6 Big Mistakes You Might Be Making with Reinforcers


Reinforcement is a powerful evidence-based practice that helps students with autism and developmental disabilities. Reinforcement, or a positive consequence for a specific behavior, helps with academic instruction, establishing functional skills, and addressing challenging behavior among many other things. Reinforcers can be anything from high-fives, to gummi bears, to a paycheck. However, there are critical mistakes a lot of teachers make when implementing reinforcement. Avoid these mistakes by making sure you do the following: 

Update Student’s List of Reinforcers Often

People change. Students are no different. What motivated us months ago probably doesn’t motivate us the same now. Using the same reinforcers for a student month-after-month might reduce the reinforcer’s efficacy, as student preferences change. Make sure you do a preference assessment every few months to ensure you are providing the most effective reinforcers. In addition, have a data collection system in place to record when new reinforcers are found during the course of the school day. Did the student just go pick up that new toy you brought in a play with it? Write it down! Use that knowledge for later.

Differentiate Reinforcers

Getting a paycheck is a big reinforcer. Getting a “thank you” is a small (but important!) reinforcer. When a student completes a task that they’ve done before and is easy for them, then a small reinforcer would do. This might look like getting a “good job” after they finish washing hands, which they do consistently. However, if a student does something amazing, we want to make sure we give them a big reinforcer. This could be getting to go play on the swing set for finishing a hard math problem. Just think: “if it’s bigger than before, give them more.”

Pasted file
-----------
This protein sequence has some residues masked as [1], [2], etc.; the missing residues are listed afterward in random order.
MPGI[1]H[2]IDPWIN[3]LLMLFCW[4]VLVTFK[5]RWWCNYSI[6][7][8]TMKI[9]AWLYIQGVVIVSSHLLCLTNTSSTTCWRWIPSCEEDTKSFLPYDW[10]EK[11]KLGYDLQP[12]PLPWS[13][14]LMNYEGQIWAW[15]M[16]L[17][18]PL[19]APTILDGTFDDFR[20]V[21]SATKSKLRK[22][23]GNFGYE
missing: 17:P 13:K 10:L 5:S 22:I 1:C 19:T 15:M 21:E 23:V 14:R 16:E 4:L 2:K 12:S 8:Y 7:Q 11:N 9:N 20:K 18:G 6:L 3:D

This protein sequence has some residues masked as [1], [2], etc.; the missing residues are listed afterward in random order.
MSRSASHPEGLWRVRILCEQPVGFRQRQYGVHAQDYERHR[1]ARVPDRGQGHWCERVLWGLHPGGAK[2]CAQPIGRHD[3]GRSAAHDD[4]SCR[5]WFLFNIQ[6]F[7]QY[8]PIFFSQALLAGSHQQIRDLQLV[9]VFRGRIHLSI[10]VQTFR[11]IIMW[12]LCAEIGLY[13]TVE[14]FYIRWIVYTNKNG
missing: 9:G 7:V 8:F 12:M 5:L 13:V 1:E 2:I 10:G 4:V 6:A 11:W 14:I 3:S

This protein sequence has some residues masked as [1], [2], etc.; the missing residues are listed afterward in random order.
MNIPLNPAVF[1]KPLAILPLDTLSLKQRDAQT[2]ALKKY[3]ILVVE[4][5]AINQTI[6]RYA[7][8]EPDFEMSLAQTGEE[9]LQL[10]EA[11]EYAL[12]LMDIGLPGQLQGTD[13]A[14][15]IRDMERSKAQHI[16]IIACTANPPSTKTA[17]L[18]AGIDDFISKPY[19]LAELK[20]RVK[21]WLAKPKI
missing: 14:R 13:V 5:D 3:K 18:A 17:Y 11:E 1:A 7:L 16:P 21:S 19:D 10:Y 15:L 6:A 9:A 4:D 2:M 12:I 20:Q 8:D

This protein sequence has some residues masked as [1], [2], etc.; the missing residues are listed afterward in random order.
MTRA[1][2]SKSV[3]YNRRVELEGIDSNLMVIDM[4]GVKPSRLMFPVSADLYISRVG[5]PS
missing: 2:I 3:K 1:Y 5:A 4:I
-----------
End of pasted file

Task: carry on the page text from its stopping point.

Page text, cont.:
Don’t Allow Satiation

We’ve all had the experience of buying a big tub of popcorn at the movie theater and by the time you get to the bottom, you don’t want another bite. Students can feel the same way. If you continue to give the student the same reinforcer throughout the day, we run the risk of the student getting sick of it. Make sure you have multiple different reinforcers and switch them out throughout the day and week.

Let Student Choose Reinforcer

Before the tasks begins, let the student choose the reinforcer from a choice board or communication system. Much like it would be hard to go to work if we didn’t know what our paycheck would be, when a student knows what they are working for AND got to choose it, they have clear expectations about what the outcome of their hard work will be.

Thin the Reinforcement Schedule

Once a student can complete a task or is managing their behavior in a certain situation it might be time to think about thinning the reinforcement schedule. Instead of getting a reinforcer for every step in a task, maybe it’s every other step. Maybe instead of getting a reinforcer for every minute they spend seated during a difficult task, it’s every minute and 15 seconds. The key is to slowly build the tolerance. And of course, if there are set-backs, it’s okay to increase the reinforcement schedule.

Use or Fade to Natural Reinforcers

Finally, the student’s environment provides a wealth of natural reinforces that can motivate them to complete a task. Like washing hands before snack time or putting on your coat before going outside, natural reinforcers help the student understand the functional value of what we ask of them. The more that we can use natural reinforcers, the more likely the student will succeed in situations with non-disabled peers.

Learn more about Reinforcers at our Pyramid Approach to Education Online Workshop

Happening August 3rd and 4th

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